March 31, 2011
Lauren Townsend 215-939-7621 (c)
Earned Sick Days Campaign
Philadelphia--Dr. James Plumb, a national public health expert, is deeply concerned about the impact that governmental policy decisions have on his patients in Philadelphia. Plumb is a practicing physician and professor with the Department of Family and Community Medicine and Director of the Center for Urban Health at Thomas Jefferson University and Hospital. He spoke soberly at a news conference this morning sponsored by the Coalition for Healthy Families and Workplaces held outside the Philadelphia City Council Chambers.
“I am frequently perplexed by the lack of sensible policies that affect the health and well-being of so many citizens; citizens who struggle to make ends meet, raise healthy families, and be responsible employees,” said Dr. Plumb. “In a city with marked racial and ethnic disparities in health outcomes, absence of paid sick leave may be an important factor perpetuating these disparities.”
“When employees go to work sick they are less productive, take longer to get well, and risk infecting their co-workers, “ emphasized Plumb. “These workers are often in jobs that require a high degree of contact with the public – like restaurant workers and caretakers of both children and the elderly. Many illnesses are highly contagious and can spread through the workplace quite easily. About 40% of workers contract the flu from a co-worker. Of the 18 million norovirus (stomach flu) infections nationally, ½ come from ill food service workers.”
In his testimony before Council, Dr. Plumb noted that paid sick days allow families to take time off to care for a sick child or elder in the home. When a child or elderly adult in the home is sick, workers are faced with the decision to stay home and lose pay, or go to work and leave a loved one home alone sick and in a potentially unsafe situation.
Dr. Plumb’s comments were echoed by Dina Yarmus and Tiffany Lomax, who shared their own stories as workers fortunate enough to have sick days.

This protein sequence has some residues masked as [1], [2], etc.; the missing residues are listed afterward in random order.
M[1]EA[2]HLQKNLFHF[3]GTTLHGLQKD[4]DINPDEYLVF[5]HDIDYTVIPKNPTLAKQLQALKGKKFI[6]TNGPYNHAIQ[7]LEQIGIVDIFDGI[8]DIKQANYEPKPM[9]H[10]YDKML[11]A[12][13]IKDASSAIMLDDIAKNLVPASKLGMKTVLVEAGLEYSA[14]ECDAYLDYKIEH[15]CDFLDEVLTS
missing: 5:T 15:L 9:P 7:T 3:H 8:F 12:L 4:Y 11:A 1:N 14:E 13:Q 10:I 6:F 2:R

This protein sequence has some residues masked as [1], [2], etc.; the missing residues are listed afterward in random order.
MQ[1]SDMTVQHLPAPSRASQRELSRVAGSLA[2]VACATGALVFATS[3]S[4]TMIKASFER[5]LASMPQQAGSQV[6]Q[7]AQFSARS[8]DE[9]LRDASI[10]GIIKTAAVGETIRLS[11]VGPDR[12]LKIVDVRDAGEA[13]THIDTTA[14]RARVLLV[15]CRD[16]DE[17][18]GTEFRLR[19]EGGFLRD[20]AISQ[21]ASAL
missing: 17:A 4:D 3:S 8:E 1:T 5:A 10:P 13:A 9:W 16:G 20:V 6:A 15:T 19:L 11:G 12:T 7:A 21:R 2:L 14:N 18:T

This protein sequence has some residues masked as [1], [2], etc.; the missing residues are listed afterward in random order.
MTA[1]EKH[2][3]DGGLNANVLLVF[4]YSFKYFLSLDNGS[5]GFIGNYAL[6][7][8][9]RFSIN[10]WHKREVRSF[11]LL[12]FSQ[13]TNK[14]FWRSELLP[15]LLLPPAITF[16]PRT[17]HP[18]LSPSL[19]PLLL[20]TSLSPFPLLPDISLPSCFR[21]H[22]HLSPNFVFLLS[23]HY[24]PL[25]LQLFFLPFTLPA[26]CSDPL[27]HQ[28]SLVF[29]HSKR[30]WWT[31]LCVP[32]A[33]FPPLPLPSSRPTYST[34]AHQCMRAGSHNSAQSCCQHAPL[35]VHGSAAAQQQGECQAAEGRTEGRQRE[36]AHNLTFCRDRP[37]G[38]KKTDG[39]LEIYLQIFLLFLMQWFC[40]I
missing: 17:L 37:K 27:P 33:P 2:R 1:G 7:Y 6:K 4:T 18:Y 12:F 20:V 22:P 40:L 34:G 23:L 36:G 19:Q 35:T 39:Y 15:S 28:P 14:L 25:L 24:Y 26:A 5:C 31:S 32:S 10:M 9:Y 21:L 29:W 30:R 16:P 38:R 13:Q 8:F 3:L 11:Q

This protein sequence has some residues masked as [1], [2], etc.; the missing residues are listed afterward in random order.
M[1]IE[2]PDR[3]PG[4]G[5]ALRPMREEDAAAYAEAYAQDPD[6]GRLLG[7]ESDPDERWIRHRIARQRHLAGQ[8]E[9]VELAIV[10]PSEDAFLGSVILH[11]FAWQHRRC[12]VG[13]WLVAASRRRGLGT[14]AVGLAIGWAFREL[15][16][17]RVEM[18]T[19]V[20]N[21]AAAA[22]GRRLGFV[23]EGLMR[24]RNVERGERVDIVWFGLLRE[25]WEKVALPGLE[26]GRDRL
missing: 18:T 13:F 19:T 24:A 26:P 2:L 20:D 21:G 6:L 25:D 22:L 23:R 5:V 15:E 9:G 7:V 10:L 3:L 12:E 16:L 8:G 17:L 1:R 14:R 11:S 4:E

"Restaurant work involves long days on your feet, often doing the work of two people, and the emotional labor of keeping guests happy," said Yarmus, who works at the Radisson Warwick Hotel. "We interact with many different people and their germs everyday. We sometimes get sick.” Yarmus concluded, “The public is better served by a social policy that doesn't pressure working class people to come to work even when they’re sick and talk to you at your tables and touch your food.”
Tiffany Lomax's need for sick days has more to do with her child than her own illnesses. “Earned paid sick days have been a blessing to me and my 14 year old son as he has severe asthma, allergies and a history of seizures. I work full-time and attend night classes at Temple University and will be applying to law school next year, but before I had sick days, I lost three different jobs due to taking time to care for him. This is an important and necessary bill to support because it will ensure single parents and mothers with sick children can remain gainfully employed as I am. Earned sick days have allowed me to manage my son’s health needs as well as maintain my job.”
The campaign to win Earned Sick Days includes a growing coalition of more than 40 organizations that represent thousands of Philadelphia residents. The Coalition is urging swift passage of a bill that would extend the ability to earn sick time to all Philadelphia residents. The Promoting Healthy Families and Workplaces Act (Bill No. 080474), sponsored by Council members Darrell Clarke and Bill Greenlee, would do just that. As amended, the bill would:
- Give all workers in Philadelphia the ability to earn up to nine days of paid sick time per year (five days for small businesses)
- Allow workers to use that time to care for themselves, their children, and their family members
- Prevent public health risks associated with sick workers
- Save employers money due to increased productivity and decreased turnover